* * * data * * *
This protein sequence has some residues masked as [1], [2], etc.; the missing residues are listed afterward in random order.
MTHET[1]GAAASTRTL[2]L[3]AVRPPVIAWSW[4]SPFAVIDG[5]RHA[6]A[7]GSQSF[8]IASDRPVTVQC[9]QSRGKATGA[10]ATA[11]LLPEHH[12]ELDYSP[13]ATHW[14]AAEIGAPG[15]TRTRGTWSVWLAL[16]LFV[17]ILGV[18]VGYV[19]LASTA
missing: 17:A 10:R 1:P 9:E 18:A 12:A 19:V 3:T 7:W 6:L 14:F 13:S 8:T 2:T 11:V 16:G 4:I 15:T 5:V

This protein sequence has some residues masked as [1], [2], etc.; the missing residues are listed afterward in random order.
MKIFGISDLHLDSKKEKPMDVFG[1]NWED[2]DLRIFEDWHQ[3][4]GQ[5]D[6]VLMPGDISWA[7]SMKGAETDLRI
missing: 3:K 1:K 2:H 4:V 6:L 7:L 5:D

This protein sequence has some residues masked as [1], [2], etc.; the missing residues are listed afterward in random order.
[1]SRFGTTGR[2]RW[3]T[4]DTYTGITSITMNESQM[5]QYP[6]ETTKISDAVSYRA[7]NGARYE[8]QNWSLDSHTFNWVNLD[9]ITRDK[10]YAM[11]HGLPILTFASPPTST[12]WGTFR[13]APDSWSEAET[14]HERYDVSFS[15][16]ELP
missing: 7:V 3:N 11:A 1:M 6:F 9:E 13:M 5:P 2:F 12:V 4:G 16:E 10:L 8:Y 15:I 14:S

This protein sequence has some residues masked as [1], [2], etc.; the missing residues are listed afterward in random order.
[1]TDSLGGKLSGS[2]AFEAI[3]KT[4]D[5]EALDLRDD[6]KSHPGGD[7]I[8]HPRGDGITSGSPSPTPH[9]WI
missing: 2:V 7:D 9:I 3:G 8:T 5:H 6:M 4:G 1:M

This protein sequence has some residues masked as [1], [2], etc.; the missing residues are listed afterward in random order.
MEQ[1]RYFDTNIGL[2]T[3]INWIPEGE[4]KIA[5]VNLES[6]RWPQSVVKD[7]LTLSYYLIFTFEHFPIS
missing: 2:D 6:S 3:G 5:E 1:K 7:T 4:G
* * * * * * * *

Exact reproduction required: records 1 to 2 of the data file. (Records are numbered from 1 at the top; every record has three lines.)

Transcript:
This protein sequence has some residues masked as [1], [2], etc.; the missing residues are listed afterward in random order.
MTHET[1]GAAASTRTL[2]L[3]AVRPPVIAWSW[4]SPFAVIDG[5]RHA[6]A[7]GSQSF[8]IASDRPVTVQC[9]QSRGKATGA[10]ATA[11]LLPEHH[12]ELDYSP[13]ATHW[14]AAEIGAPG[15]TRTRGTWSVWLAL[16]LFV[17]ILGV[18]VGYV[19]LASTA
missing: 17:A 10:R 1:P 9:E 18:A 12:A 19:V 3:T 7:W 6:L 14:F 13:S 8:T 2:T 11:V 16:G 4:I 15:T 5:V

This protein sequence has some residues masked as [1], [2], etc.; the missing residues are listed afterward in random order.
MKIFGISDLHLDSKKEKPMDVFG[1]NWED[2]DLRIFEDWHQ[3][4]GQ[5]D[6]VLMPGDISWA[7]SMKGAETDLRI
missing: 3:K 1:K 2:H 4:V 6:L 7:L 5:D